بسم الله الرحمن الرحیم
A well-known saying among the Salaf (due to Imam Abdullah ibn al Mubarak, if I recall correctly) is, roughly from memory“Isnad is part of the religion; if it were not for isnad, anyone could have said anything.”
Now, why exactly does isnad prevent people from saying anything they like?
Well, if someone claims they have a hadith, we ask them who they heard it from. If they say “X told me”, we can check what he narrates from X by comparing it to what other students of X have narrated. For example, if we know those other students were reliable, we can evaluate whether X is truthful or accurate by this comparison, and can even detect outright forgeries. Thus, requiring people to cite their sources means we have an independent check on their accuracy or truthfulness, because the sources they cite had other students whose narrations we can access.
A Hypothetical Example: So let’s say someone, call him “Zurarah”, narrates a hadith, and says he heard it from Imam Malik. We can then go and look at what well-known students of Imam Malik narrated from him. Suppose the narration of this hadith by Zurarah from Malik differs significantly from the narrations transmitted of the same hadith transmitted by other students. We suspect Zurarah of forgery, and we go to him and say “How come this hadith of yours differs so much from what all other students of Imam Malik related?” Zurarah stutters and stumbles, and is unable to give a convincing reply. So we grade him as “weak” or “forger”, and his narrations are not used as proof.
Now this sort of cross-checking of narrations is a well-known method. (It is mentioned in Ibn Salah’s standard book on the sciences of hadith, and there is an article in English by Ifitkhar Zaman that applies it to a hadith of Sad ibn Abu Waqqas may Allah be pleased with him.) In a community where this sort of cross-checking goes on, forgers will be deterred from their activities, because they know they can be easily found out.
So now we have a clear understanding of why it is that isnad prevents people from saying whatever they like; liars and forgers know too well that there are ways of checking on the accuracy of their reports.
But this common-sense approach breaks down in Shia communities in which people think that the Imams practice taqiyya when narrating hadiths or teaching religious rulings.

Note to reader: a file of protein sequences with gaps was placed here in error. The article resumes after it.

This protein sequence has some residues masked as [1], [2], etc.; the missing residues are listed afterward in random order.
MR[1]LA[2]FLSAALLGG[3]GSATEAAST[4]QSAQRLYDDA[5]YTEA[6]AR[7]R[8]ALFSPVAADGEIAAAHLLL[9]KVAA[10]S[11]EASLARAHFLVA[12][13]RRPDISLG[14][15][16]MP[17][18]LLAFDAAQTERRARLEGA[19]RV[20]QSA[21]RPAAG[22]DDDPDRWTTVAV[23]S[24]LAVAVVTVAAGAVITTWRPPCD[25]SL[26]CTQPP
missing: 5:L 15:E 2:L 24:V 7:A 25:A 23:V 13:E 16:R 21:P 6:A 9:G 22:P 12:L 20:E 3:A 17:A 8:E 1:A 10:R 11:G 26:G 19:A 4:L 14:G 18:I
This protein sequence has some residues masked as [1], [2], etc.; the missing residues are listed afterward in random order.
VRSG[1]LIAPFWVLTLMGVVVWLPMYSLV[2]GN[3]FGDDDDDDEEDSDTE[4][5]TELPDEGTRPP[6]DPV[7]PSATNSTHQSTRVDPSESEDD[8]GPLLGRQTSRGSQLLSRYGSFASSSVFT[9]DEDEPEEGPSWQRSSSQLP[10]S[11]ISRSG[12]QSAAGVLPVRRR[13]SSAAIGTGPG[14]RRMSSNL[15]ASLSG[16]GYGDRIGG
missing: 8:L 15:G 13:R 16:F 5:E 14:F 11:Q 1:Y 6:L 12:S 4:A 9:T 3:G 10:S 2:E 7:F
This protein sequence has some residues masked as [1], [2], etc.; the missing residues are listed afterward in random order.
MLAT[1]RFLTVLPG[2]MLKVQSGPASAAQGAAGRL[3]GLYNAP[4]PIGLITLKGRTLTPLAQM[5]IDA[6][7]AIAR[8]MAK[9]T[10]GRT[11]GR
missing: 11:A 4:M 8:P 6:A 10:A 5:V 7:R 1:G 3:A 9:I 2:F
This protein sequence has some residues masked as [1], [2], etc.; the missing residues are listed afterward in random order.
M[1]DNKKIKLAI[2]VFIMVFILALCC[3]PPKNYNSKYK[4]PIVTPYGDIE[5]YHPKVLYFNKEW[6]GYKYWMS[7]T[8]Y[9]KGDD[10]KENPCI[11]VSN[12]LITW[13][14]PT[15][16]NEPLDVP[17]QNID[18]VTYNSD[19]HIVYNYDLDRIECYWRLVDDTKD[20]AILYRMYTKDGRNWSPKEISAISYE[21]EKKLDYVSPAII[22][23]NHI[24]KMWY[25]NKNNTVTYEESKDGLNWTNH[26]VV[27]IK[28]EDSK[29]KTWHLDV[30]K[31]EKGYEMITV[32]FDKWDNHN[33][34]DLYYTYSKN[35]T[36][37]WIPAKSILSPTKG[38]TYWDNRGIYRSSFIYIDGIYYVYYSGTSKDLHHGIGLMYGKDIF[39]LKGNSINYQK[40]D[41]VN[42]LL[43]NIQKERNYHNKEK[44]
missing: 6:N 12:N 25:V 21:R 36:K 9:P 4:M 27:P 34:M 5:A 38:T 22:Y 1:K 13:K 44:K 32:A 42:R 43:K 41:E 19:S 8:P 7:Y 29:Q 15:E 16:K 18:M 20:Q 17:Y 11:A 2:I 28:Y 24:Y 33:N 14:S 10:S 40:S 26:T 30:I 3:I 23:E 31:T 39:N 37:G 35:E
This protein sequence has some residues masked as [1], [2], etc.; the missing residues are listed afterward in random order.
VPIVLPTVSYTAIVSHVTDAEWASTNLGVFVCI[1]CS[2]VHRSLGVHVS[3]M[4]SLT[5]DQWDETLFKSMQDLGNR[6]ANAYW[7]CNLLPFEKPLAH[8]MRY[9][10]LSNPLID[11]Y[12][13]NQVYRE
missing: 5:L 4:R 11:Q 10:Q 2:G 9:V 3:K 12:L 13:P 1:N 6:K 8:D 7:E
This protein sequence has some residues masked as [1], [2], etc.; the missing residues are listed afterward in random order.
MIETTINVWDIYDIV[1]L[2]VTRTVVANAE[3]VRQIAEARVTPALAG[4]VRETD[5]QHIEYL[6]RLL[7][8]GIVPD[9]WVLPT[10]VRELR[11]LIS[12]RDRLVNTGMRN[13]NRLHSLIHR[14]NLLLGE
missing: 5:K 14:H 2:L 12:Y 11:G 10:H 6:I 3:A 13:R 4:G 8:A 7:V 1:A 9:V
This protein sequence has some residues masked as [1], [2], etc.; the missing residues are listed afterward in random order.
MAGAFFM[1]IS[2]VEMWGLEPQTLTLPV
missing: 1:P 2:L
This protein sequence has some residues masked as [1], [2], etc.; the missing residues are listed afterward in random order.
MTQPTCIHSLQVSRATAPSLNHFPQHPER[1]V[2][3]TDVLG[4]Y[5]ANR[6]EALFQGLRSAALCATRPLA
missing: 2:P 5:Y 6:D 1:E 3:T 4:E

Why is this exactly? What difference does the belief in the taqiyya of the Imams make?
Well, if someone claims they have a hadith from an Imam of the Ahl ul Bayt, we can again check his hadith against what others have narrated from the same Imam. If he agrees with the other narrators, all well and good. But what if he disagrees with the other narrators? In that case, we can’t reject his narrations or suspect him of weakness; he may be inaccurate or a liar, or it may be that the Imam was engaging in taqiyya that time. Thus, the belief in the taqiyya of the Imams means we lose the ability to detect weak or forging narrators.
To illustrate this, consider
Another Hypothetical Example. So let’s say someone, call him “Zurarah”, narrates a hadith, and says he heard it from Imam Jafar, and we think Imam Jafar regularly practises taqiyya. We can then go and look at what well-known students of Imam Jafar narrated from him. Suppose the narration of this hadith by Zurarah from Jafar differs significantly from the narrations transmitted of the same hadith transmitted by other students. We suspect Zurarah of forgery, and we go to him and say “How come this hadith of yours differs so much from what all other students of Imam Jafar related?” Zurarah grins smugly, and with a twinkle in his eye, confidently says “Well, Imam Jafar engaged in taqiyya with the others.” Because we think Imam Jafar does often engage in taqiyya, we are forced to admit that this is a possibility. We therefore can’t downgrade Zurarah, and his reputation remains intact.(Note that Zurarah’s excuse would never work with Imam Malik, because nobody thinks Malik ever thought it was permissible for him to lie in transmitting hadiths.)
It’s worth thinking about this carefully. In a community which believes in the taqiyya of the infallible Imams, even when teaching religion and not under immediate threat, people can make things up and attribute them to the Imams without having to worry about getting caught through others cross-checking their narrations.
Muslims feel proud that because of isnad, people can’t just say anything they like.
But not to worry! The Shias came up with a brilliant response. By promoting the belief that the Imams engage in taqiyya without being under immediate threat, and even while narrating hadiths or issuing fatwas, it once again became possible for anyone to say anything they like.
And just like Muslims argue that “Isnad is part of the religion”, the Shias claim that “Taqiyya is nine-tenths of the religion.”
By means of their belief in the taqiyya of the Imams, the Shias have removed a key deterrent to liars and forgers, and have once again made it easy for liars and forgers to spread falsehood.
And Allah knows best!By HughSlaman (member of Islamic-Forum.net) Original Article link: